Ready For is Motorola's version of Samsung's DeX. And in some ways it's better than DeX. But for our purposes here, the comparison between the Pixel and the Neo shows that the Google system doesn't yet have any kind of Desktop Mode (though they have been talking about including it for years as the hardware would support it). So what we're left with is a big plus for me and Ready For for the Neo over nothing of the sort for the Pixel. There is a caveat though - unlike Motorola's implementation for it's more expensive models, it's not wired - only wireless. This means that you can't plug it in and there's no support for HDMI. However, with a good connection, Bluetooth, WiFi and Router, the Neo does the stuff as you'd expect. There is some latency with audio-in-video - but this is also the same trying to use the Pixel to share video from locally-stored data. All different with ChromeCast units and Cloud-based data of course, but locally stored, they're on a par with no cable. So a draw. Except that with Ready For, you do get a tailor-made front-end UI on the telly and PC, not to mention NexDock and similar productivity-based units and setups at your disposal.
Motorola's Peek Display arrangements are unique to their handsets and offer a UI which is quite brilliantly thought out, but with one major drawback. It's not truly always on. So a mark up for the Pixel here. But hold on. The Pixel's AoD is incredibly lily-livered! It's dull and dim and, yes, it might be always on (if you choose) but it's all but illegible in many lighting conditions. It's been so badly adjusted in the OS that unless you're under a bright light, you have to move it (to liven up the Lock Screen) to see (even) what the time is. Sitting on the arm of the sofa, watching the telly in the evening, I just can't see what it says. Which renders the point win for the Pixel here, lost again - if you can't see it in many light conditions, you might as well just have the clever Moto Peek system anyway - nudge, tap or lift for the same result!
I won't go right through the Peek Display system here again, as I have blogged about it many times before, but it's excellent. Why Google can't tweak the algorithms to make their AoD work well, I don't know. I suppose it's down to battery fears and potential complaints from users about that. But the battery on the Pixel 7 is so good anyway, it really wouldn't matter. (Samsung for the win here, incidentally, as their AoD is totally customisable with independently controlled brightness.) However, where the Pixel pulls one back is with Now Playing (when you can see it). It's their turn for something unique. Listening at all times for music that might be playing around you, searching the database, on device, for what it is and displaying it across the AoD. A fabulous feature about which I've been raving for years now!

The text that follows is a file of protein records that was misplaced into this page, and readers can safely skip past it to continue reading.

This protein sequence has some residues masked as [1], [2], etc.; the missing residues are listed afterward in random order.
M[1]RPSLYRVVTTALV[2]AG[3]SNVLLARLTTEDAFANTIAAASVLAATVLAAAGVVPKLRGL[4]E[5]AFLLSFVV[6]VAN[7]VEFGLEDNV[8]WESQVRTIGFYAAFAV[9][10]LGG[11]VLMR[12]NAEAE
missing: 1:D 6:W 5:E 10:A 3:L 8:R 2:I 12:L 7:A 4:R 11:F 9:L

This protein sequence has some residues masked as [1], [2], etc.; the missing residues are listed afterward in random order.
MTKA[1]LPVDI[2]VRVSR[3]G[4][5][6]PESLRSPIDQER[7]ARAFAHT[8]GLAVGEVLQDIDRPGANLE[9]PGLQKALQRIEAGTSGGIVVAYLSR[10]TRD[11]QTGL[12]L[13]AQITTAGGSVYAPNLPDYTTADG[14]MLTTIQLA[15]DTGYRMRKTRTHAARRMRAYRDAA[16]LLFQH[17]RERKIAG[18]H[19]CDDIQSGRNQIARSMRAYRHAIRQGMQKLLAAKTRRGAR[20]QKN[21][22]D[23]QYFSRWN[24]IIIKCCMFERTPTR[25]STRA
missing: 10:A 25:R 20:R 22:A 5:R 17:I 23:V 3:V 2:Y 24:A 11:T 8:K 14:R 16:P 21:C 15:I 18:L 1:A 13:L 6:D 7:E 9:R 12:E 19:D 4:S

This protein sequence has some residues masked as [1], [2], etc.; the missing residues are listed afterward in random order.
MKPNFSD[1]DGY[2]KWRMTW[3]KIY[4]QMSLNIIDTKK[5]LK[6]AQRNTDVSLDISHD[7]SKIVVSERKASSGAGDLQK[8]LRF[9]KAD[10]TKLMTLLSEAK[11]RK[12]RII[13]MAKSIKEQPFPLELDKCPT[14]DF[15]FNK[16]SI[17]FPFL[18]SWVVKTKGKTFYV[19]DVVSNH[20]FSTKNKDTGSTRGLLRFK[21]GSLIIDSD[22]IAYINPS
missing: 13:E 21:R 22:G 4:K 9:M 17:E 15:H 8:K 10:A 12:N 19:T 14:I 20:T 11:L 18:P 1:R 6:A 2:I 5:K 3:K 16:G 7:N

One of the big wins for the Pixel is the always up-to-date software. OS updates and monthly security. This is where Motorola has an appalling record and it's a huge number of points to the Pixel in this department. Motorola (until very recent flagship-only handsets) have adopted an approach of monitoring usage. If they consider enough people are using their handsets they will plough R&D resources into keeping their software updated. If they don't see that usage, they just drop devices like a stone. Abandoned, pretty much. So those left holding the baby just have to buy a new phone (or live with a phone being out of date). The Neo has got no formal promises of any updates whatsoever. It's arrived on Android 12, in April 2023 it still has no Android 13 and, to be honest, nobody really knows whether or not it will get it - let alone 14 or beyond. Motorola let down their user-base with this attitude, concluding that most users don't even know what an OS or security update is - let alone be bothered about it. All the points go to the Pixel here. If we were scoring it'd be a ten-nil whitewash as the Pixel 7 has Android 13 (with Android 14 Betas available to all Pixel users) and bang up-to-date monthly security.
The Pixel software experience is probably one of the biggest differentiators between the phones here. Pixels can no longer be considered the Vanilla flavour of yesteryear, like phones still on the AndroidOne programme (Nokia being one of the very few left supporting that) but rather littered with all sorts of enhancements for the Pixel experience. Some you'll like, some you'll love, some you won't be able to do without once used! But also some you'll hate and which will annoy and irritate. It's a personal choice on all fronts and the user will have to make up their own mind. Fixed Launcher elements, for example, taking up space on the screen - Search Widget, At a Glance up-top, whether you like it or not. But then there's aforementioned Now Playing, clever tools in the phone's app integrating into the Google Assistant, smart stuff in Maps for navigation and readily-available information, Call Screening, Hold for Me, Direct My Call, Universal Search, assignable Quick Tap on the back of the phone, Google Recorder, Theming, personal safety stuff - there's oodles of it and more every quarter with Feature Drops, some of which are available outside of the Pixel lineup (eventually), much of it exclusive.